2: start to put together your paper sections. Yes, you will need and overall introduction to the paper. If it helps, put topic headings in bold before the start of each section

Monday, May 5, 2008

HW 5/5


Research Paper
1) Final week of the research paper! Everything due on Thursday 5/8

2) The (R)eader section of the paper should answer these research questions:
How have directors changed the the play?
How have critics evaluated the play?

Use the reading from last weekend on Garrick as a starting place.
Use the "Bloom books" in the classroom for additional information.

3) Bring to class your research notes tomorrow so we can work on works cited formatting

4) Bring to class on Wednesday your 4 sections of the paper so we can think about pulling it all together.

5) Make a visit to and to research what book you are going to read for ROAR term 5

Culture Vulture
6) Culture Vulture for this term will be a public presentation of your information. We will share our events with other students and teachers.

phew. That seems like a lot, but it is just placing into words all of the work you have already been assigned and have been completing these past weeks.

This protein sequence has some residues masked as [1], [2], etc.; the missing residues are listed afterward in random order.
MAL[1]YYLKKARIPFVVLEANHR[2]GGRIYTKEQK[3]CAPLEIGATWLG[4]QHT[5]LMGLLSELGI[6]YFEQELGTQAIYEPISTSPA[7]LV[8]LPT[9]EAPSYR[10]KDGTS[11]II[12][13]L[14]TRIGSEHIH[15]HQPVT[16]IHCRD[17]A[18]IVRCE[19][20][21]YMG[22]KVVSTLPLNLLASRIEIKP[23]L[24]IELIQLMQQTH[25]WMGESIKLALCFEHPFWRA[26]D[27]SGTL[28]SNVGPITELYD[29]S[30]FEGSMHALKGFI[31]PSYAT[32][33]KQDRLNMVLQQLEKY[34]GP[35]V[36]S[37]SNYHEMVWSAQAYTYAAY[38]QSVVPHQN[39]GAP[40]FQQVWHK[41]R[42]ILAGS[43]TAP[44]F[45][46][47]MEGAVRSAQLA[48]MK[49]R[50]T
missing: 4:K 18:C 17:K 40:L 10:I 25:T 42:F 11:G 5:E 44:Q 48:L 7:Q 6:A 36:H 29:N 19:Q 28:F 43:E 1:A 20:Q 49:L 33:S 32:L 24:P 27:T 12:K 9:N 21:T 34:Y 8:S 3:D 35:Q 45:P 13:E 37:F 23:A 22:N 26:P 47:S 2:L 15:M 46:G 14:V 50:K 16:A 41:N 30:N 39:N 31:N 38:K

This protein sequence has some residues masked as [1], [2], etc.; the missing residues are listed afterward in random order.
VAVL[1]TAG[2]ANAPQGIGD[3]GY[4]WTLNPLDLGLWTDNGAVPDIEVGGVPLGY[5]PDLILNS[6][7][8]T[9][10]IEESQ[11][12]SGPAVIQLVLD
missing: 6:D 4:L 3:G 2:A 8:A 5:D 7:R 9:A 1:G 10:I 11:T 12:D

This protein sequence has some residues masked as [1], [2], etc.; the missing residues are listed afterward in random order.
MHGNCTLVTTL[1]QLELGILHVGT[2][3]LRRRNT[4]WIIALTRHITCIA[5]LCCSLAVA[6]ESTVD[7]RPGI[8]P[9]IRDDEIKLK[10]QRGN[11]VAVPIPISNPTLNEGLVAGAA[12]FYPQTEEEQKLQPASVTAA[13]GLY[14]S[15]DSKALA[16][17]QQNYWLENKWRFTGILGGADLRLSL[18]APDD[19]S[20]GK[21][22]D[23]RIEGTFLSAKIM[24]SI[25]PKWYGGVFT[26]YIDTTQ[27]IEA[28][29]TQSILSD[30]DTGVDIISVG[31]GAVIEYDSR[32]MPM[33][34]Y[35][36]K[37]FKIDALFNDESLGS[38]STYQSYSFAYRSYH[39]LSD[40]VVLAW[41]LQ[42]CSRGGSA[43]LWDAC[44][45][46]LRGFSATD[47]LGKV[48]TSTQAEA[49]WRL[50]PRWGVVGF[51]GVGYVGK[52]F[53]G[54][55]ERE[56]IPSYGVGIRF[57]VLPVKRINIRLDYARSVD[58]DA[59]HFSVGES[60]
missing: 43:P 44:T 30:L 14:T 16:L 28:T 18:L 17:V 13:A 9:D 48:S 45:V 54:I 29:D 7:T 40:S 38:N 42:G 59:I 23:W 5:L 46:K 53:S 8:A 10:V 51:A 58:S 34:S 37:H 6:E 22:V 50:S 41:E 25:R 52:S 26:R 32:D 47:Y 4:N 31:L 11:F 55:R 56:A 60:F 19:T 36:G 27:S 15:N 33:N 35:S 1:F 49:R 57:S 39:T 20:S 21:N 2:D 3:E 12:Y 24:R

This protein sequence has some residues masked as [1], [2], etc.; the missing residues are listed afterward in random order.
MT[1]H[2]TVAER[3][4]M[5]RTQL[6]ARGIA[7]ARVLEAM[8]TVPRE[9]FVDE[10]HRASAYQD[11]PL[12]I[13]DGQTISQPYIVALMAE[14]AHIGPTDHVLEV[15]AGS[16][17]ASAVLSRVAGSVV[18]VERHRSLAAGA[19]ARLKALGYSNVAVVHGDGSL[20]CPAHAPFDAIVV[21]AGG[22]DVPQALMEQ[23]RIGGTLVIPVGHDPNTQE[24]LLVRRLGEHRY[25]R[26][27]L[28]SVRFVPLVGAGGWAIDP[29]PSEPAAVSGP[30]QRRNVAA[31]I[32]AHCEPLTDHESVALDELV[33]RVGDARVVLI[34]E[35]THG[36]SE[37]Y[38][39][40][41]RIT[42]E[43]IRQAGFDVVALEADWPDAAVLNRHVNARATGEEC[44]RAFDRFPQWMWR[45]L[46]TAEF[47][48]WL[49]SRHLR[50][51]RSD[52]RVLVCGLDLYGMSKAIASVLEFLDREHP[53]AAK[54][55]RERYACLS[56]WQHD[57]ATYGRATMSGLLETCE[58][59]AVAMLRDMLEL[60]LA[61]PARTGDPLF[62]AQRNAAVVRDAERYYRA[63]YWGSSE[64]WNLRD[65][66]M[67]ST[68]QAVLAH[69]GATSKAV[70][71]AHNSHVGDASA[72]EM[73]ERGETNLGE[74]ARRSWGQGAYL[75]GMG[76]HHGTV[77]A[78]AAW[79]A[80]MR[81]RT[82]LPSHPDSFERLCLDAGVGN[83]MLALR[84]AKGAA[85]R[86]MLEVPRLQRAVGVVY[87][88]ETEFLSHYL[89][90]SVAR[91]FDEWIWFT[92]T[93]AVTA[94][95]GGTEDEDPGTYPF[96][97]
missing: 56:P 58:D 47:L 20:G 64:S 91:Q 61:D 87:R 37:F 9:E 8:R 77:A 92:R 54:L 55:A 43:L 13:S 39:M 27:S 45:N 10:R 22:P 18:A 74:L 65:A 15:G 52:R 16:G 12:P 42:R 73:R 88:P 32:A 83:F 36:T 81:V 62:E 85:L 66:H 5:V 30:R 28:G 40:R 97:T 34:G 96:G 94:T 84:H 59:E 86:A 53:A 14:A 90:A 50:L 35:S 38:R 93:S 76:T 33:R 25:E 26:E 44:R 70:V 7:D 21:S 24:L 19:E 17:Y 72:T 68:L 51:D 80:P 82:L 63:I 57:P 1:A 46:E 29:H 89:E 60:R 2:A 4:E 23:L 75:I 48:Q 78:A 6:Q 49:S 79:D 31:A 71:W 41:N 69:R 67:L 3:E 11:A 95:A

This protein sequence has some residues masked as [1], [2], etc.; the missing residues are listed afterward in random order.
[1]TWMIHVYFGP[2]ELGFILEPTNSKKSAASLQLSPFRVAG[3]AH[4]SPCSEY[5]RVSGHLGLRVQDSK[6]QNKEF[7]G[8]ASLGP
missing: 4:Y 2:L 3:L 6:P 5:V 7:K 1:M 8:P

Saturday, May 3, 2008


For our last term, we will be reading Travel Literature. We will use a broad definition of "travel," and you can feel free to pick a book that recounts an actual journey or select a story of fictional travels.

Hint: If the title has "travel" or "journey" in it, then it is probably going to be acceptable.

You need to get right on selecting a book, since there is not a week break this term and it is so short.

Please use Amazon to research your books. Many students have written ROAR reviews that show dislike for the style of writing. This should not happen since you have the ability to read a few pages before launching full into the book.

Here are two that I like:

Into Thin Air by Jon Krakauer
a riveting first-hand account of a catastrophic expedition up Mount Everest. In March 1996, Outside magazine sent veteran journalist and seasoned climber Jon Krakauer on an expedition led by celebrated Everest guide Rob Hall. Despite the expertise of Hall and the other leaders, by the end of summit day eight people were dead. Krakauer's book is at once the story of the ill-fated adventure and an analysis of the factors leading up to its tragic end. Written within months of the events it chronicles, Into Thin Air clearly evokes the majestic Everest landscape. As the journey up the mountain progresses, Krakauer puts it in context by recalling the triumphs and perils of other Everest trips throughout history.

The Hitchhiker's Guide to the Galaxy by Douglas Adams